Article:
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Influence of molecular design on biodistribution and targeting properties of an Affibody-fused HER2-recognising anticancer toxin
Uppsala University, Disciplinary Domain of Medicine and Pharmacy, Faculty of Medicine, Department of Immunology, Genetics and Pathology, Medical Radiation Science. (Vladimir Tolmachev)
KTH Royal Inst Technol, Sch Biotechnol, Div Prot Technol, SE-10691 Stockholm, Sweden.
Uppsala University, Disciplinary Domain of Medicine and Pharmacy, Faculty of Pharmacy, Department of Medicinal Chemistry, Division of Molecular Imaging. (Anna Orlova)
Uppsala University, Disciplinary Domain of Medicine and Pharmacy, Faculty of Medicine, Department of Immunology, Genetics and Pathology, Medical Radiation Science. (Vladimir Tolmachev)
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2016 (English)In: International Journal of Oncology, ISSN 1019-6439, Vol. 49, no 3, 1185-1194 p.Article in journal (Refereed) Published
Abstract [en]

Targeted delivery of toxins is a promising way to treat disseminated cancer. The use of monoclonal antibodies as targeting moiety has provided proof-of-principle for this approach. However, extravasation and tissue penetration rates of antibody-based immunotoxins are limited due to antibody bulkiness. The use of a novel class of targeting probes, Affibody molecules, provides smaller toxin-conjugated constructs, which may improve targeting. Earlier, we have demonstrated that affitoxins containing a HER2-targeting Affibody moiety and a deimmunized and truncated exotoxin A from Pseudomonas aeruginosa, PE38X8, provide highly selective toxicity to HER2-expressing cancer cells. To evaluate the influence of molecular design on targeting and biodistribution properties, a series of novel affitoxins were labelled with the residualizing radionuclide 111In. In this study, we have shown that the novel conjugates are more rapidly internalized compared with the parental affitoxin. The use of a (HE)3 purification tag instead of a hexahistidine tag enabled significant (p<0.05) reduction of the hepatic uptake of the affitoxin in a murine model. Fusion of the affitoxin with an albumin-binding domain (ABD) caused appreciable extension of the residence time in circulation and several-fold reduction of the renal uptake. The best variant, 111In-(HE)3-ZHER2-ABD-PE38X8, demonstrated receptor-specific accumulation in HER2-expressing SKOV-3 xenografts. In conclusion, a careful molecular design of scaffold protein based anticancer targeted toxins can appreciably improve their biodistribution and targeting properties.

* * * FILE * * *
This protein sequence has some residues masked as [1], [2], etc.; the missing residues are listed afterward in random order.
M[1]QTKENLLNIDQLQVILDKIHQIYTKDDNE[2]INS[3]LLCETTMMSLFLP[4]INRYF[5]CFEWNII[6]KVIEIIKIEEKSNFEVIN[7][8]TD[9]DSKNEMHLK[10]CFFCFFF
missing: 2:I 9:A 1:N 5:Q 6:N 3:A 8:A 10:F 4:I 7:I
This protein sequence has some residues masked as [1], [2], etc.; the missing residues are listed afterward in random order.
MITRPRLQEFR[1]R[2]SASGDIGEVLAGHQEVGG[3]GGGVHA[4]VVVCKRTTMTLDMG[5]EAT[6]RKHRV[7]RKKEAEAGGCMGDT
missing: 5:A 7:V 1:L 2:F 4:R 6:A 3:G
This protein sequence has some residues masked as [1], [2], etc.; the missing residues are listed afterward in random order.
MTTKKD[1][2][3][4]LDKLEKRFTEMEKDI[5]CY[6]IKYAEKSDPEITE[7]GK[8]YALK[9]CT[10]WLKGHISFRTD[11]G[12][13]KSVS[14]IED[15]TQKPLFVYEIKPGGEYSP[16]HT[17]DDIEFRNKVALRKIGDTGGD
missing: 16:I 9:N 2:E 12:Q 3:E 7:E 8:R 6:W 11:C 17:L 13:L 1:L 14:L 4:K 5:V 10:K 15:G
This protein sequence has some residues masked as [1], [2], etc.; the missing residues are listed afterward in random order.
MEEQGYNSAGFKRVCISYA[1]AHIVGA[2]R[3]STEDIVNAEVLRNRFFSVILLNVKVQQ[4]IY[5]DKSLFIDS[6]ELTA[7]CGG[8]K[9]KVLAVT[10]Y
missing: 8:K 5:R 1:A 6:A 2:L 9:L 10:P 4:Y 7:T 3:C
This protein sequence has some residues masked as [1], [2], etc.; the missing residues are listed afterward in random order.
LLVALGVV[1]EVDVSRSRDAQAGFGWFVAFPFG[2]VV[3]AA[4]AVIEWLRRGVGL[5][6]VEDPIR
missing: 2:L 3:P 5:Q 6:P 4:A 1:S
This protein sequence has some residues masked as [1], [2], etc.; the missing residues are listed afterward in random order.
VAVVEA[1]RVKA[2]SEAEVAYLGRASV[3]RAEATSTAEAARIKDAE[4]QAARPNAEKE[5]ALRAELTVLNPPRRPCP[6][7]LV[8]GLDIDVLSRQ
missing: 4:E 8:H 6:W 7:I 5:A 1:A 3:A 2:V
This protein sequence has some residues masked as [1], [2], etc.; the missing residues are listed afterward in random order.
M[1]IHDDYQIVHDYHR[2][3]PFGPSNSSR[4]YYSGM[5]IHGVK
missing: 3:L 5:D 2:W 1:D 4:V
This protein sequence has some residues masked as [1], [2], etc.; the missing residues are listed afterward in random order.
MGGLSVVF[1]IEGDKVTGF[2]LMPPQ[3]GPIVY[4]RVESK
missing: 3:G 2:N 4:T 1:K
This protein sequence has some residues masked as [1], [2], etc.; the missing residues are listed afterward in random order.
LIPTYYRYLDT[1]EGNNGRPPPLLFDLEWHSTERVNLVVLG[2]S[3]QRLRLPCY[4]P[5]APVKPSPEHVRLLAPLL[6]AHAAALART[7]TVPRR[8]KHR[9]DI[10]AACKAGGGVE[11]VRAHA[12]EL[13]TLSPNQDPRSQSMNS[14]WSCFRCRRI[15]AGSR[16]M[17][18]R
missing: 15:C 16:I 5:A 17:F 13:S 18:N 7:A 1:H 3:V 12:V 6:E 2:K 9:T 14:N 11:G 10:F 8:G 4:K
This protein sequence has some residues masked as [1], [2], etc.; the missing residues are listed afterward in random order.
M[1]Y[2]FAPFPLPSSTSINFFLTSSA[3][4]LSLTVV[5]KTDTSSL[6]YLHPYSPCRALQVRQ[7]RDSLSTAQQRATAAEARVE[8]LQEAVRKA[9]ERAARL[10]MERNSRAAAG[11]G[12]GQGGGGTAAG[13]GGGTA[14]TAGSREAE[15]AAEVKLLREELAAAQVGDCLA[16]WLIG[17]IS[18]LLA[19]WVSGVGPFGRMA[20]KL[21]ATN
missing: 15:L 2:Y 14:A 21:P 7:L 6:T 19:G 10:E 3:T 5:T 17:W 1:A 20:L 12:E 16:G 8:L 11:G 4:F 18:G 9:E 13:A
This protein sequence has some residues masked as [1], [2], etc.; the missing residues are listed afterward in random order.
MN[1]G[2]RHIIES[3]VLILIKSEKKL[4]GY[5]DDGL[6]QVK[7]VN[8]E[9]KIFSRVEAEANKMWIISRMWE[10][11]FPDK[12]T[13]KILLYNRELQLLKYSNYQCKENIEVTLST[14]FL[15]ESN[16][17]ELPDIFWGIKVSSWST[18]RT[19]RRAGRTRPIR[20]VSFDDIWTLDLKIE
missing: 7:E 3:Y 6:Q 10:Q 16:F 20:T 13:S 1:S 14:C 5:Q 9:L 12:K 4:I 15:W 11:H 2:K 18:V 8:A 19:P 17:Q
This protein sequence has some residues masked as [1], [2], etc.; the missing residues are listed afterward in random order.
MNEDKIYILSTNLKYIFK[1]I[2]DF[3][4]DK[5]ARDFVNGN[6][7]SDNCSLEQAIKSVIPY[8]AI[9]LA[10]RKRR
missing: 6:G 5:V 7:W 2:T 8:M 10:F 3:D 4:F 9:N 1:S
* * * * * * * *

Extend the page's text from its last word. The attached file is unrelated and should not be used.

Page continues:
Place, publisher, year, edition, pages
2016. Vol. 49, no 3, 1185-1194 p.
Keyword [en]
Affibody molecule; immunotoxin; albumin binding domain; PE38; HER2; biodistribution; In-111
National Category
Basic Medicine Cancer and Oncology
Identifiers
URN: urn:nbn:se:uu:diva-302638DOI: 10.3892/ijo.2016.3614ISI: 000382447300034PubMedID: 27573289OAI: oai:DiVA.org:uu-302638DiVA: diva2:962978
Funder
Swedish Research CouncilSwedish Cancer Society
Available from: 2016-09-07 Created: 2016-09-07 Last updated: 2016-09-23Bibliographically approved

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